Name: "Civil and Canonical Law"

Date:  1500 - 1799

Location:  Europe



Artist: Calvin, John (1509-1564)

Confronting Bodies: The Sorbonne, Queen Mary

Date of Action: 1542

Specific Location

Description of Artwork: "Civil and Canonical Law" 1542: Reformed Protestantism doctrine. Theologian, ecclesiastical statesman and one of the most important Protestant Reformers. Calvin attented the University of Orleans, then returned to Paris to study. After writing a learned study of Seneca's De CLementia ("Concerning Clemency") Calvin converted to Protestantism. In 1534 he left Paris and settled in Switzerland where he wrote the "Institutes of Chritian Religion (1536), a comprehensive and sytematic manual of Protestant dogmatic theology. On his way to Strasbourg in 1536 he stopped in Geneva and became the major figure in this center of Reformed Protestantism."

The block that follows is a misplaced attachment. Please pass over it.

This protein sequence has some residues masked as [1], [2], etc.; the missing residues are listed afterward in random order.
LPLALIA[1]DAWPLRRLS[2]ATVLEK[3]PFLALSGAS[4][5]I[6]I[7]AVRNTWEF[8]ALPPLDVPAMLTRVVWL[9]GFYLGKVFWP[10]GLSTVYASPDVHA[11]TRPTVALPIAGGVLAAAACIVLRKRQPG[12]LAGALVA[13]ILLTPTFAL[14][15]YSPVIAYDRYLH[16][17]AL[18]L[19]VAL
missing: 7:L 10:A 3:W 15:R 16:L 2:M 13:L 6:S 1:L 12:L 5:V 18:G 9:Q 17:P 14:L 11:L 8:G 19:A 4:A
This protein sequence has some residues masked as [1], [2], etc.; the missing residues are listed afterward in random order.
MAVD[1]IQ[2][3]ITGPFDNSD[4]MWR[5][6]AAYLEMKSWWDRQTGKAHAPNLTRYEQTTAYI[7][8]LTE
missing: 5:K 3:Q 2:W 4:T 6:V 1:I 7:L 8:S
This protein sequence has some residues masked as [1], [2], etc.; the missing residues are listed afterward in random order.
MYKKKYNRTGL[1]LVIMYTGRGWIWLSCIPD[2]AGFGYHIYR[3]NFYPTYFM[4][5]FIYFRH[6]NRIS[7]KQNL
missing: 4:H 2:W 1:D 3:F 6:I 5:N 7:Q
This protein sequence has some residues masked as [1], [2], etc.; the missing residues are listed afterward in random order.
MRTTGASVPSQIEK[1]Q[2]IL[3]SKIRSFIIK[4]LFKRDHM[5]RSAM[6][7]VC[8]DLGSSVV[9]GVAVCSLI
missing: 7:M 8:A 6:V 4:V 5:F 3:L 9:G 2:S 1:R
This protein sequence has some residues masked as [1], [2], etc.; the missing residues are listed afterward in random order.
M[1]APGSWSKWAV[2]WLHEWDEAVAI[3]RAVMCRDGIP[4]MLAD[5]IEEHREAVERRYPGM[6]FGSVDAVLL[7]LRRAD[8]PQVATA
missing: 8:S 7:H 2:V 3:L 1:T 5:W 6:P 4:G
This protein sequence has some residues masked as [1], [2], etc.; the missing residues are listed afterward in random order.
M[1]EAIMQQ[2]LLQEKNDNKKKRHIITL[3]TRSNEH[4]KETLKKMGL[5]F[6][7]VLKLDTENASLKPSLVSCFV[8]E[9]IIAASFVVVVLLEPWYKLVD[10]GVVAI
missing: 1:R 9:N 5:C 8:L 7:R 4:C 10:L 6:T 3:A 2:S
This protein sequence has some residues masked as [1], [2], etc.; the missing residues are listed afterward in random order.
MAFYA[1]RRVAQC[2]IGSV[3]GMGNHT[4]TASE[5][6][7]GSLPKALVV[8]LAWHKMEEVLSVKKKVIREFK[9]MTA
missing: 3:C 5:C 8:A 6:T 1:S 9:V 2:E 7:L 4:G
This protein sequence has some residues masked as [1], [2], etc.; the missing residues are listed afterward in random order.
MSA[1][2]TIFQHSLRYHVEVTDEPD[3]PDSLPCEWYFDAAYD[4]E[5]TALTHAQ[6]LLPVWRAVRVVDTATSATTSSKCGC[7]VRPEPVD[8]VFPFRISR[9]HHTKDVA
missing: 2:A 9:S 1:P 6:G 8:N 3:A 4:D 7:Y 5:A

Description of Incident: 1542 France: "Civil and Canonical Law" forbidden by the Sorbonne. 1555 England: Queen Mary's proclamation required "that no manner of persons presume to bring into the realm any manuscripts, books, papers, by John Calvin . . . containing false doctrine against the Catholic faith"

Results of Incident: 1559 and 1564 Italy-Rome: All works listed for heresy in the first class prohibition of the "Index."

Source: Banned Books 387 B.C. to 1978 A.D., by Anne Lyon Haight, and Chandler B. Grannis, R.R. Bowker Co, 1978.

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